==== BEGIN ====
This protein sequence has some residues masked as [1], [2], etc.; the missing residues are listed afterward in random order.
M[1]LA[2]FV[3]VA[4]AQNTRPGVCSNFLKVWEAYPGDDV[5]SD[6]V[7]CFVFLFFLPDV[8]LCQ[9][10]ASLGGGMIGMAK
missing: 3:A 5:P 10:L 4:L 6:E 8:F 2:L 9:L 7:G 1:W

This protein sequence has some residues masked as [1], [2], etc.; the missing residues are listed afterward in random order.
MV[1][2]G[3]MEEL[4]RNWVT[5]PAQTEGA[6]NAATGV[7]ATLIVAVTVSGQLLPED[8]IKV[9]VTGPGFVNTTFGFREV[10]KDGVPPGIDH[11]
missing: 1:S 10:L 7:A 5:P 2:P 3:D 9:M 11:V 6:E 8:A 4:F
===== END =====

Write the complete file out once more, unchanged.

This protein sequence has some residues masked as [1], [2], etc.; the missing residues are listed afterward in random order.
M[1]LA[2]FV[3]VA[4]AQNTRPGVCSNFLKVWEAYPGDDV[5]SD[6]V[7]CFVFLFFLPDV[8]LCQ[9][10]ASLGGGMIGMAK
missing: 3:A 5:P 10:L 4:L 6:E 8:F 2:L 9:L 7:G 1:W

This protein sequence has some residues masked as [1], [2], etc.; the missing residues are listed afterward in random order.
MV[1][2]G[3]MEEL[4]RNWVT[5]PAQTEGA[6]NAATGV[7]ATLIVAVTVSGQLLPED[8]IKV[9]VTGPGFVNTTFGFREV[10]KDGVPPGIDH[11]
missing: 1:S 10:L 7:A 5:P 2:P 3:D 9:M 11:V 6:E 8:A 4:F